This advice applies to CEOs regardless of the size of their company. Many start-up companies have succeeded initially by selective hiring and rewarding long-term incentives — both proven tactics. Retention, however, will demand a focus on building the atmosphere and support where, two years into the job, employees will feel their work is highly valued and they have a voice in the organization.
Putting Employees First.
In Silicon Valley, some companies are putting Sharer’s counsel into practice. Indeed, one of most interesting developments is how the pandemic has prompted imaginative CEOs to create a different kind of working environment for their team.
Nikesh Arora, the chief executive of Palo Alto Networks (where I serve on the board) realized a few months after moving workers home last spring, that this was a rare moment to rethink the entire employee experience. “Employees were disrupting their lives and everyday habits to accommodate the reality of Covid-19,” he told me. “Why couldn’t we start to disrupt every aspect of work and employee experience – benefits, learning, collaboration, and even basic internal communication.”
Liane Hornsey, Palo Alto’s chief people officer, believes a shift is underway. “Throughout history,” Hornsey explained, “the employer has decided when you work, where you work, the devices you use, and even the office décor. We realized that there could be a new underpinning for the future of work based around employee choice.”
At the heart of their approach are the metrics the company now values most. For knowledge workers, Palo Alto Networks largely stopped measuring how people work and focused instead on what they achieve. This approach introduced a new type of accountability and helped to build a sense of employee autonomy and employee belonging.
Hiring Validates Culture.
Developing a strategy to make your best employees feel valued by their manager and the organization are the new table stakes. But as the McKinsey report makes clear, “the Great Attrition is happening, it’s widespread and likely to persist—if not accelerate.” That requires companies to develop not only a strong culture, but a more finely honed recruitment strategy.
Laszlo Bock, who led Google’s People Operations for a decade, has persuasively argued that refocusing your resources on hiring better will have a higher return than almost any training program you can develop.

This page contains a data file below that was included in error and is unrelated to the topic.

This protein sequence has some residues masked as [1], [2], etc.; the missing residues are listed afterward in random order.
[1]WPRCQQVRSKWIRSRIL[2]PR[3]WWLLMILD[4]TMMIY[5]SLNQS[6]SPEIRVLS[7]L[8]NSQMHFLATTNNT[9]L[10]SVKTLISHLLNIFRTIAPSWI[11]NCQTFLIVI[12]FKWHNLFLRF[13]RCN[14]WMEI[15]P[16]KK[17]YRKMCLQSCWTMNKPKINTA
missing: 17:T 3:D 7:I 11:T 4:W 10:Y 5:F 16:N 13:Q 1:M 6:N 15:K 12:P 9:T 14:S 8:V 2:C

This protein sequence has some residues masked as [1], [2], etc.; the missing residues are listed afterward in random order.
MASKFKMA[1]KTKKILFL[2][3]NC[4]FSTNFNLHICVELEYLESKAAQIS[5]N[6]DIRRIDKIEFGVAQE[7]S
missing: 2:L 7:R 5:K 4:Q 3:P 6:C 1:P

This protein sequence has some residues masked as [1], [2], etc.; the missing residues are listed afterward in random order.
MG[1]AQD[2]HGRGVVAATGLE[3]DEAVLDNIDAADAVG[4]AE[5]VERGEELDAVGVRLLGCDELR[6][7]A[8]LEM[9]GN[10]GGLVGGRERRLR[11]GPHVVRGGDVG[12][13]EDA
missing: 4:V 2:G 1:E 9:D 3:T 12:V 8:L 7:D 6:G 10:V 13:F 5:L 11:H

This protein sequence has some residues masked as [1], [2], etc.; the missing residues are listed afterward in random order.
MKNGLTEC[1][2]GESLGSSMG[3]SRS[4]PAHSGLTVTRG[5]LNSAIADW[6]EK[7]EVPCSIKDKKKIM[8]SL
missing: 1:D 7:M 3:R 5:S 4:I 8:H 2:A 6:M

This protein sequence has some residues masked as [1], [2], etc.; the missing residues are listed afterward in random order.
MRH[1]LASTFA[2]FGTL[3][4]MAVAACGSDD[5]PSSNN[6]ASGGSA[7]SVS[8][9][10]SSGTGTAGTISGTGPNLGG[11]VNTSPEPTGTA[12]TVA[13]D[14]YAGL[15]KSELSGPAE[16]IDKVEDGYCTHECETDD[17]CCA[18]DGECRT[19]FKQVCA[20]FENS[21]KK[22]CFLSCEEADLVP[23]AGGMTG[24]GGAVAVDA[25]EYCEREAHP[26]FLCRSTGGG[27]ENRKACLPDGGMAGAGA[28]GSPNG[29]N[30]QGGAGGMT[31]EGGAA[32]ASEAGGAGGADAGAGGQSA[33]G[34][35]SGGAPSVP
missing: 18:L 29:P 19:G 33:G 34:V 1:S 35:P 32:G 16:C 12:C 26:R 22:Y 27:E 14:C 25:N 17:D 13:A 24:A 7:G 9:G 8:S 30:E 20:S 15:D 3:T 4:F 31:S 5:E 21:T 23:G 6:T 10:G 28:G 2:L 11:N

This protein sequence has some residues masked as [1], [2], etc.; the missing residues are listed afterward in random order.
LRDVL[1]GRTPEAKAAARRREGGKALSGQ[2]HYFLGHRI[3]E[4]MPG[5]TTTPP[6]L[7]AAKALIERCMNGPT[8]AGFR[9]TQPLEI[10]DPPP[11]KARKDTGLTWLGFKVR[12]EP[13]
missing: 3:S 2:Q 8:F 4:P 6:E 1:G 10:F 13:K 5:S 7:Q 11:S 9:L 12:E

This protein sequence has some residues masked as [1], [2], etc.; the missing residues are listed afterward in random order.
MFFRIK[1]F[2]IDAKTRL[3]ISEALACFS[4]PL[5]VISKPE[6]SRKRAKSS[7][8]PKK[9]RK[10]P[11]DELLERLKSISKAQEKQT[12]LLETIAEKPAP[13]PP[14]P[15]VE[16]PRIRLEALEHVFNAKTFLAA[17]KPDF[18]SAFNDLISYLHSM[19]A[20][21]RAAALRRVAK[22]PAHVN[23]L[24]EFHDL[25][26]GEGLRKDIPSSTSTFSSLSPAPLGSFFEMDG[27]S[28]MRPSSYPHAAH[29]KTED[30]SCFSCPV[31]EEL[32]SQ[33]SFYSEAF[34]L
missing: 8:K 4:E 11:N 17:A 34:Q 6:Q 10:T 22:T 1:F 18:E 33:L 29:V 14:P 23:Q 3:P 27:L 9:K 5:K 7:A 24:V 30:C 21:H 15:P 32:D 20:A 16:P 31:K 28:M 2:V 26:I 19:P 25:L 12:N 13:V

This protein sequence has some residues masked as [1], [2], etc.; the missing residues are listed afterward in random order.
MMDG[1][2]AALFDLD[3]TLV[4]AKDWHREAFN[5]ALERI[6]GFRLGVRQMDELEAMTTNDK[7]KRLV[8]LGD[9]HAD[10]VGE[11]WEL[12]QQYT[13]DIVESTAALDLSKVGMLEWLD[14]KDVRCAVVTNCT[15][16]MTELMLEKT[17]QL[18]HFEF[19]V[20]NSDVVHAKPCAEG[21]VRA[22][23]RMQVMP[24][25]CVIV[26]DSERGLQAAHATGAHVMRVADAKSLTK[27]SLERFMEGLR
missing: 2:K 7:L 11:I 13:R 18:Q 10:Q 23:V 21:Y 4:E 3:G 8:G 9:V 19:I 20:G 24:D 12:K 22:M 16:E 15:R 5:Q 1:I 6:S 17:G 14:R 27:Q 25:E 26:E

In the past, recruitment began with posting jobs and running campaigns to attract the right candidates. Steve Bartel, the co-founder and CEO of Greylock-backed Gem, an all-in-one SaaS recruiting platform, argues that there has been a move toward actively identifying the best candidate fit to fill a job, which is often someone not even looking to make a change.
The search for those passive candidates can only happen with better data analytics and automation. Bartel believes that recruiting organizations and HR departments still lag behind sales and marketing teams when it comes to investments in data-driven prospect identification. “The best talent is getting bombarded with recruitment emails and LinkedIn messages,” he says. “Better data will help you develop a more personalized approach.”
It is also true that better hiring is closely connected with retention. David Wadhwani, Chief Business Officer at Adobe, has pointed out that when companies struggle with retention, bringing in new talent can help settle existing employees. If done well, the existing team gets excited about partnering with accomplished people who bring new perspectives and skills to a company.
For employers who are nervous about the Great Attrition, this point should not be overlooked. While it is clearly critical to invest in a culture of belonging, sometimes the most important validation of a company’s culture is the decision by outside, exceptional talent to come join the team.
All this is part of the new mindset that ought to be embraced by start-up leaders striving to build an enduring company. If 2021 was about preparing for a post-vaccine work environment, 2022 and beyond will require leading-edge companies to think deeply about why employees want to stay engaged in the organization – and how to create a work atmosphere where employees don’t want to leave.
Article written by: Orville Lynch, Jr.
Mr. Lynch, a member of the legendary two-time Ohio Civil Rights Hall of Fame Award winning Lynch Family.
Mr. Lynch is a nationally recognized urban media executive with over 20+ years of diversity recruitment and serial entrepreneur with numerous multi-million dollar exits.